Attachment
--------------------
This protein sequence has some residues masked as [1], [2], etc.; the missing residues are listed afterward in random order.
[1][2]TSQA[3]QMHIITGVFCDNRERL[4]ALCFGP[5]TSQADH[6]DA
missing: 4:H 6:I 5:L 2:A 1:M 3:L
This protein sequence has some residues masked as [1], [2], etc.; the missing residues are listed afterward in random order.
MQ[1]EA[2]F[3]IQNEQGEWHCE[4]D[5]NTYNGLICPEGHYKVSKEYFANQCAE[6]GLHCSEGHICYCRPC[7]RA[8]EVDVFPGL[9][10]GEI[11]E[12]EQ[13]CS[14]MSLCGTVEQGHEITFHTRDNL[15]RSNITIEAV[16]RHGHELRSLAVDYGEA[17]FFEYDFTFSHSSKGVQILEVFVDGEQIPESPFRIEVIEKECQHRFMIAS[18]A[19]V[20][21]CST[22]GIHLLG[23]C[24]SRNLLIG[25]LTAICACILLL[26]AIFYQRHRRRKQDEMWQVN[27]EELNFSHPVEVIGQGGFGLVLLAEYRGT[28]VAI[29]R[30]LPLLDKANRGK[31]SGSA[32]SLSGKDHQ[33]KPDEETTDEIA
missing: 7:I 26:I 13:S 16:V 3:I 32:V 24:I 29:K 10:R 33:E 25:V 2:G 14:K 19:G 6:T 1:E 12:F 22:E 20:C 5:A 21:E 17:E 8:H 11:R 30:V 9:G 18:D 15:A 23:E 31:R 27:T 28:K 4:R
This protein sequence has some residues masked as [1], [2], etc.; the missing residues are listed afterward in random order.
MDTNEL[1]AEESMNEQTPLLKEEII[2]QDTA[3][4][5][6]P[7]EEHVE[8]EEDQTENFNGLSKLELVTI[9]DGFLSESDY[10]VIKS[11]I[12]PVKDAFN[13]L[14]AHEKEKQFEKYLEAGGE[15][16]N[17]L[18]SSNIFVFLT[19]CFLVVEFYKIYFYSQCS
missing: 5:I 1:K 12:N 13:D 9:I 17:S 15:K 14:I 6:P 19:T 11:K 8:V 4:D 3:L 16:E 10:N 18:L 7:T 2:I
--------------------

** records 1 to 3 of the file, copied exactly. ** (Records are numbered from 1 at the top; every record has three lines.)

This protein sequence has some residues masked as [1], [2], etc.; the missing residues are listed afterward in random order.
[1][2]TSQA[3]QMHIITGVFCDNRERL[4]ALCFGP[5]TSQADH[6]DA
missing: 4:H 6:I 5:L 2:A 1:M 3:L
This protein sequence has some residues masked as [1], [2], etc.; the missing residues are listed afterward in random order.
MQ[1]EA[2]F[3]IQNEQGEWHCE[4]D[5]NTYNGLICPEGHYKVSKEYFANQCAE[6]GLHCSEGHICYCRPC[7]RA[8]EVDVFPGL[9][10]GEI[11]E[12]EQ[13]CS[14]MSLCGTVEQGHEITFHTRDNL[15]RSNITIEAV[16]RHGHELRSLAVDYGEA[17]FFEYDFTFSHSSKGVQILEVFVDGEQIPESPFRIEVIEKECQHRFMIAS[18]A[19]V[20][21]CST[22]GIHLLG[23]C[24]SRNLLIG[25]LTAICACILLL[26]AIFYQRHRRRKQDEMWQVN[27]EELNFSHPVEVIGQGGFGLVLLAEYRGT[28]VAI[29]R[30]LPLLDKANRGK[31]SGSA[32]SLSGKDHQ[33]KPDEETTDEIA
missing: 7:I 26:I 13:S 16:V 3:I 32:V 24:I 29:K 10:R 33:E 25:V 2:G 14:K 19:G 6:T 1:E 12:F 22:E 20:C 5:A 21:E 17:E 8:H 11:R 30:V 9:G 18:D 15:A 23:E 31:R 27:T 28:K 4:R
This protein sequence has some residues masked as [1], [2], etc.; the missing residues are listed afterward in random order.
MDTNEL[1]AEESMNEQTPLLKEEII[2]QDTA[3][4][5][6]P[7]EEHVE[8]EEDQTENFNGLSKLELVTI[9]DGFLSESDY[10]VIKS[11]I[12]PVKDAFN[13]L[14]AHEKEKQFEKYLEAGGE[15][16]N[17]L[18]SSNIFVFLT[19]CFLVVEFYKIYFYSQCS
missing: 5:I 1:K 12:N 13:D 9:I 17:S 15:K 14:I 6:P 19:T 11:K 8:V 4:D 3:L 16:E 10:N 18:L 7:T 2:I